High school teachers in 10 school boards across Ontario will hold a one-day strike next week — the third in a series of strikes amid tense contract talks.
The Ontario Secondary School Teachers’ Federation said the job action will take place on Wednesday in certain boards, while teachers in other boards will hold information pickets in front of schools and provincial politicians’ offices.
Union president Harvey Bischof said since the last day of bargaining on Dec. 3, they have seen no change in the Progressive Conservative government’s plan to increase class sizes and institute mandatory e-learning.
“We hope that the (Doug) Ford government is ready to negotiate a fair deal,” Bischof said in a statement. “A deal that is good for students, good for education workers, good for teachers, and good for our province. But if not, we’re ready to fight for their future, and we will use every tool available to us to do so.”
The union has talks with the government scheduled for Monday and Tuesday.
News of the latest one-day strike comes a day after the province’s four major teachers’ unions launched charter challenges against a recent law capping wage increases for public sector workers.
Education Minister Stephen Lecce said compensation is a key issue at the table, with high school teachers asking for a roughly two per cent increase and the government offering one per cent, as per the legislation.
“If there were any question that this wasn’t about salary, those doubts were put to bed when the four teacher unions launched their challenge to legislation that deals with compensation increases for the public service,” he said in a statement Friday.
The teachers have been without a contract since their last deal with the government expired at the end of August, along with contracts with all public education staff in the province. The government has inked deals with two unions representing education workers, but remains at odds with the major teachers’ unions.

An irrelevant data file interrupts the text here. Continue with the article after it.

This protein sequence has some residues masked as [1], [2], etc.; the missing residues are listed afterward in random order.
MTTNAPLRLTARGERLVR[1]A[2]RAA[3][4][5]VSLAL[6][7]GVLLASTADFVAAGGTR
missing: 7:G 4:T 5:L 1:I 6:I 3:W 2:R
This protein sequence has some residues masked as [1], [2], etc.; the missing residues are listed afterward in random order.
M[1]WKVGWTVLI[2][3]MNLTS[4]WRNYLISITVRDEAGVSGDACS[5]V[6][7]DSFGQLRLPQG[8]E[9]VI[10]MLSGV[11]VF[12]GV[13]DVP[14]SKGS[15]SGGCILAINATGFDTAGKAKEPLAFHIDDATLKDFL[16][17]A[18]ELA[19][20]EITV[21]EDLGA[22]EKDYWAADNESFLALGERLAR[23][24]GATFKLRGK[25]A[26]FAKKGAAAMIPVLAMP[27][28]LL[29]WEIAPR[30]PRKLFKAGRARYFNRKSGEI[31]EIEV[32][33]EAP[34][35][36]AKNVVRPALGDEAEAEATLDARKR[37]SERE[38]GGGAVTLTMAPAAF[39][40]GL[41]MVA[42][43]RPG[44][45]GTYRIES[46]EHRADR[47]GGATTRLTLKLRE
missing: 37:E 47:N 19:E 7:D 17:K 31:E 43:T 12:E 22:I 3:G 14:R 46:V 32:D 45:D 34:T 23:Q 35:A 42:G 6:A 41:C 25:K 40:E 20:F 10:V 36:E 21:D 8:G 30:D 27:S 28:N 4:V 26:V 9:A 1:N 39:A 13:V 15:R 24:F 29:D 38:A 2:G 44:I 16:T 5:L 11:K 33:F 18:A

The government announced in the spring that it was increasing average high school class sizes from 22 to 28 over four years and requiring four online credits to graduate. In recent weeks, it has offered a class-size increase to 25 instead, and dropped the e-learning requirement to two courses.
But the teachers don’t want any mandatory online courses or any class size increases. They note that the government’s offer of increasing class sizes to the lower target of 25 would also mean local class size limits are removed, essentially allowing the province to see the number of students per class climb indefinitely.
The boards affected by the upcoming Dec. 18 strike are: Lakehead District School Board, Thunder Bay Catholic District School Board, Lambton Kent District School Board, Thames Valley District School Board, Waterloo Region District School Board, Waterloo Catholic District School Board, York Region District School Board, York Catholic District School Board, Halton District School Board and Kawartha Pine Ridge District School Board.
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